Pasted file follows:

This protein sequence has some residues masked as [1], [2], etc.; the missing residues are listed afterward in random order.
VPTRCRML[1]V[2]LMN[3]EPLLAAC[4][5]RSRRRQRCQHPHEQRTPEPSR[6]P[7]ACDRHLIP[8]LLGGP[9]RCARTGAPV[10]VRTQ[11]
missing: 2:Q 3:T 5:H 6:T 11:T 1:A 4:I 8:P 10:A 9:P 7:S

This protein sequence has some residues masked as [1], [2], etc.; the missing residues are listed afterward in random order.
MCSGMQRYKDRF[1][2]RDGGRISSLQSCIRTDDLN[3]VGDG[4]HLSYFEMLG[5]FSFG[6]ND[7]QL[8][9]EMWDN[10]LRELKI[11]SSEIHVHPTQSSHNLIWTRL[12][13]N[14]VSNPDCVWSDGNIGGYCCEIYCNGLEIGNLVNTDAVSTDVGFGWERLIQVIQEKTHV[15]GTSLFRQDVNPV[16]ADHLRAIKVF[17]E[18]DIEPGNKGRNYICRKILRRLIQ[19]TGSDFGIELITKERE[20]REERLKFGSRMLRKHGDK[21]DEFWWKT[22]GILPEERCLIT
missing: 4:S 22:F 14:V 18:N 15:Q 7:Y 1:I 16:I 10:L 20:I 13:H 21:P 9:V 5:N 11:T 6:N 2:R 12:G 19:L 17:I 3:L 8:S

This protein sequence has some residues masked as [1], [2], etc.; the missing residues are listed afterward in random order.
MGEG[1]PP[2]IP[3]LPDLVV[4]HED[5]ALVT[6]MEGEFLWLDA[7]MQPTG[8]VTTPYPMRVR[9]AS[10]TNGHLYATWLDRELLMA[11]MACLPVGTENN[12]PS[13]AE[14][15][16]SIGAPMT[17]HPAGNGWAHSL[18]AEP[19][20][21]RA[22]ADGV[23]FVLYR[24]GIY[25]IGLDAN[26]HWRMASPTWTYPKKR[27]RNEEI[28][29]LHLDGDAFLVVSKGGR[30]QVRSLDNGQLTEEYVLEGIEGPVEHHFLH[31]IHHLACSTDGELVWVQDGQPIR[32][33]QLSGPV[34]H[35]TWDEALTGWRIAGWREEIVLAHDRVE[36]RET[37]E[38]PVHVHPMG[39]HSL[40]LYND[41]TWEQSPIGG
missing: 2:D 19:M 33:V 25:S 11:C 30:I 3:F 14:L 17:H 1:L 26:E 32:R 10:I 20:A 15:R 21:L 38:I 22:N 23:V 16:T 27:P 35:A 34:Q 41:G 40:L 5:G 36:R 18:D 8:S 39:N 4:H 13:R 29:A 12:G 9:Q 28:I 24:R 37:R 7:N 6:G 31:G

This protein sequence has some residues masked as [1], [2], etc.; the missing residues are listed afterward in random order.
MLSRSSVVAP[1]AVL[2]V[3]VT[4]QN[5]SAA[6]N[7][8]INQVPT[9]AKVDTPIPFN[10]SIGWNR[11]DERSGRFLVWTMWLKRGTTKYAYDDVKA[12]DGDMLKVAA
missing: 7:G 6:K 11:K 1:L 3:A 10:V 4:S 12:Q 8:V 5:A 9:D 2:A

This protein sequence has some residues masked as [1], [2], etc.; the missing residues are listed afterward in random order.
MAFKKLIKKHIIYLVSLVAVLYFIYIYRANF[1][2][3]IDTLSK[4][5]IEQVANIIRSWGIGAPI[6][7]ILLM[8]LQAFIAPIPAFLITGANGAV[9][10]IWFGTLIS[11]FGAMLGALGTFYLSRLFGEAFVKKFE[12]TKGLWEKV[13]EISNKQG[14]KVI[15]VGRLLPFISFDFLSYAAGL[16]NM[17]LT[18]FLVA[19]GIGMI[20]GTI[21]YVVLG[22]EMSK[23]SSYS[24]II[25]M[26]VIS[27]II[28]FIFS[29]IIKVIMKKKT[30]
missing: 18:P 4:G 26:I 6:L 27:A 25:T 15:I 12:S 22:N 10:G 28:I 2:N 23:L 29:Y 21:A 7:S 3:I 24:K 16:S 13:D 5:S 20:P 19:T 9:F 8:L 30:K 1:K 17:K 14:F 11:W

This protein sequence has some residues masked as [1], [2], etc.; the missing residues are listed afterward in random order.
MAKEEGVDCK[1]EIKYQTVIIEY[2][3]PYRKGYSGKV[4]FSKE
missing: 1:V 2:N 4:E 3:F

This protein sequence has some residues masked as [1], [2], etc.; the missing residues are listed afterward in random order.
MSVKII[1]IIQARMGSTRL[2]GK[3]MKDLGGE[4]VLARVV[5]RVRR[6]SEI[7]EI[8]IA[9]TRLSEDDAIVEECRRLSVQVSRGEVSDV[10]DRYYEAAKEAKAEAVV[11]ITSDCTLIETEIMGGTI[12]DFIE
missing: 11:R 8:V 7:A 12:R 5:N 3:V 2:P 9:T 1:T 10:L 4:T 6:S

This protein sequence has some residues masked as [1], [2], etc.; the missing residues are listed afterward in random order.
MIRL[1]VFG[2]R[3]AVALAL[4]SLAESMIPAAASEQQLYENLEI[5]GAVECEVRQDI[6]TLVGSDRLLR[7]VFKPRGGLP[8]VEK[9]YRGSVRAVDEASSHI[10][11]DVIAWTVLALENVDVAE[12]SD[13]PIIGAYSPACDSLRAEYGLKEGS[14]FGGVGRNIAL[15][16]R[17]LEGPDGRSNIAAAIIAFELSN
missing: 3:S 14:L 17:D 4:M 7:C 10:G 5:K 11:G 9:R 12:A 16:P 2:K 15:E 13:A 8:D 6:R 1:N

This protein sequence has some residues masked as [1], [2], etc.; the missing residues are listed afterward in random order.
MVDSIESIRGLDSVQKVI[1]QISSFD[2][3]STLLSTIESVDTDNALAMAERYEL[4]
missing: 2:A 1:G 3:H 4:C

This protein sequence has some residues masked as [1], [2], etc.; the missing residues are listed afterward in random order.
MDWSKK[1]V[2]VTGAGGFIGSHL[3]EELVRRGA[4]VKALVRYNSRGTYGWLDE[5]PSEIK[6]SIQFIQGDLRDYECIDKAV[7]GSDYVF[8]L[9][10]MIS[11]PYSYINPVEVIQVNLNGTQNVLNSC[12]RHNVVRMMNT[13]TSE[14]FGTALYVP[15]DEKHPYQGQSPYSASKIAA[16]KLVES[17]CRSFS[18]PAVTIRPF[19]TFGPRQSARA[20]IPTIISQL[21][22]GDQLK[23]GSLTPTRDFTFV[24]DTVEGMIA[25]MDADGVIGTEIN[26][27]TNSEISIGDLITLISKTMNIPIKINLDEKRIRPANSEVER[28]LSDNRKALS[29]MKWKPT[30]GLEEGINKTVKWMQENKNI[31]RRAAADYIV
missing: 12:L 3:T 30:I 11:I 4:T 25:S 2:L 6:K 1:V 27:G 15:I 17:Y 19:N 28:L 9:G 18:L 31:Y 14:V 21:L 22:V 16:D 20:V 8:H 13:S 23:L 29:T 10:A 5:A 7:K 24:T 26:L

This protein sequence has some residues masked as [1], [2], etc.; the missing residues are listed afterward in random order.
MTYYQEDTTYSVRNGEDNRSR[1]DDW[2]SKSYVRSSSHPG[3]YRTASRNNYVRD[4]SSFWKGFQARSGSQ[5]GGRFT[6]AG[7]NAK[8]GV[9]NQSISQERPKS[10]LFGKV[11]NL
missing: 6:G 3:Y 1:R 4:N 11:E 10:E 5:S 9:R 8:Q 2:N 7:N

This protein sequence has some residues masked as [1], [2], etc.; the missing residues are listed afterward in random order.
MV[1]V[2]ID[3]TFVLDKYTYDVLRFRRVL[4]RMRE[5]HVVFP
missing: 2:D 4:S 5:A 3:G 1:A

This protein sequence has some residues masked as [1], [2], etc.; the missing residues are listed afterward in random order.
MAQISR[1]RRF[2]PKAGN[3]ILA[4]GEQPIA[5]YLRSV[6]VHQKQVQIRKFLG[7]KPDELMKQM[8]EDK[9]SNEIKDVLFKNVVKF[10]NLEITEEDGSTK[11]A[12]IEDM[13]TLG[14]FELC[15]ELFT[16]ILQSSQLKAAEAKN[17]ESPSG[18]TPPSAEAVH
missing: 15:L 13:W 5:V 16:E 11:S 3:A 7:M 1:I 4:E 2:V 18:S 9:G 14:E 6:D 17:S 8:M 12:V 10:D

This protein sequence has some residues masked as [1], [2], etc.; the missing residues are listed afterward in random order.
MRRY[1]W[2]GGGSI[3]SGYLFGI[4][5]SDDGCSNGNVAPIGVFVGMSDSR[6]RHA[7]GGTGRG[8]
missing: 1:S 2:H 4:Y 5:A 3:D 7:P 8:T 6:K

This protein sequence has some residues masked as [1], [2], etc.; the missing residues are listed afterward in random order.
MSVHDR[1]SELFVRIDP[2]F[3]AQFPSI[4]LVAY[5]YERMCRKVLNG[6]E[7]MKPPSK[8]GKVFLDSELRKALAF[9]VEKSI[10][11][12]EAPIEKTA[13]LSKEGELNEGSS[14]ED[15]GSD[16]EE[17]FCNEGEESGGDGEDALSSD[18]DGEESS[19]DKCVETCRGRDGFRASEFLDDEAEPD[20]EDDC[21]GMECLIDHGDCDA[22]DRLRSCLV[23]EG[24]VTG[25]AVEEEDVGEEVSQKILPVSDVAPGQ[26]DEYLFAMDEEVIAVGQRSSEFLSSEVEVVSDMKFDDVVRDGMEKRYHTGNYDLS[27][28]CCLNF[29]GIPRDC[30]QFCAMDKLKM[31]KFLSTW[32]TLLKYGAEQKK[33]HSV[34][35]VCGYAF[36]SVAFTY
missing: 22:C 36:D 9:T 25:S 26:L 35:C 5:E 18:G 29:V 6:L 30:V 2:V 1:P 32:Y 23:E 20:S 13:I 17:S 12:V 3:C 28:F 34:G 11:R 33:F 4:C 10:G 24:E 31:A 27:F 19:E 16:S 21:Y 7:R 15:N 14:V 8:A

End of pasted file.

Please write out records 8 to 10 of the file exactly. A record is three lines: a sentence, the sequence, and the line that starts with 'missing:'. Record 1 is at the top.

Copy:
This protein sequence has some residues masked as [1], [2], etc.; the missing residues are listed afterward in random order.
MIRL[1]VFG[2]R[3]AVALAL[4]SLAESMIPAAASEQQLYENLEI[5]GAVECEVRQDI[6]TLVGSDRLLR[7]VFKPRGGLP[8]VEK[9]YRGSVRAVDEASSHI[10][11]DVIAWTVLALENVDVAE[12]SD[13]PIIGAYSPACDSLRAEYGLKEGS[14]FGGVGRNIAL[15][16]R[17]LEGPDGRSNIAAAIIAFELSN
missing: 3:S 14:L 17:D 4:M 7:C 10:G 5:K 11:G 9:R 12:A 16:P 2:K 15:E 13:A 8:D 6:R 1:N

This protein sequence has some residues masked as [1], [2], etc.; the missing residues are listed afterward in random order.
MVDSIESIRGLDSVQKVI[1]QISSFD[2][3]STLLSTIESVDTDNALAMAERYEL[4]
missing: 2:A 1:G 3:H 4:C

This protein sequence has some residues masked as [1], [2], etc.; the missing residues are listed afterward in random order.
MDWSKK[1]V[2]VTGAGGFIGSHL[3]EELVRRGA[4]VKALVRYNSRGTYGWLDE[5]PSEIK[6]SIQFIQGDLRDYECIDKAV[7]GSDYVF[8]L[9][10]MIS[11]PYSYINPVEVIQVNLNGTQNVLNSC[12]RHNVVRMMNT[13]TSE[14]FGTALYVP[15]DEKHPYQGQSPYSASKIAA[16]KLVES[17]CRSFS[18]PAVTIRPF[19]TFGPRQSARA[20]IPTIISQL[21][22]GDQLK[23]GSLTPTRDFTFV[24]DTVEGMIA[25]MDADGVIGTEIN[26][27]TNSEISIGDLITLISKTMNIPIKINLDEKRIRPANSEVER[28]LSDNRKALS[29]MKWKPT[30]GLEEGINKTVKWMQENKNI[31]RRAAADYIV
missing: 12:L 3:T 30:I 11:I 4:T 25:S 2:L 6:K 1:V 27:G 15:I 17:Y 19:N 28:L 9:G 18:L 31:Y 14:V 21:L 22:V 16:D 20:V 8:H 13:S 23:L 29:T 10:A 5:A 7:K 24:T 26:L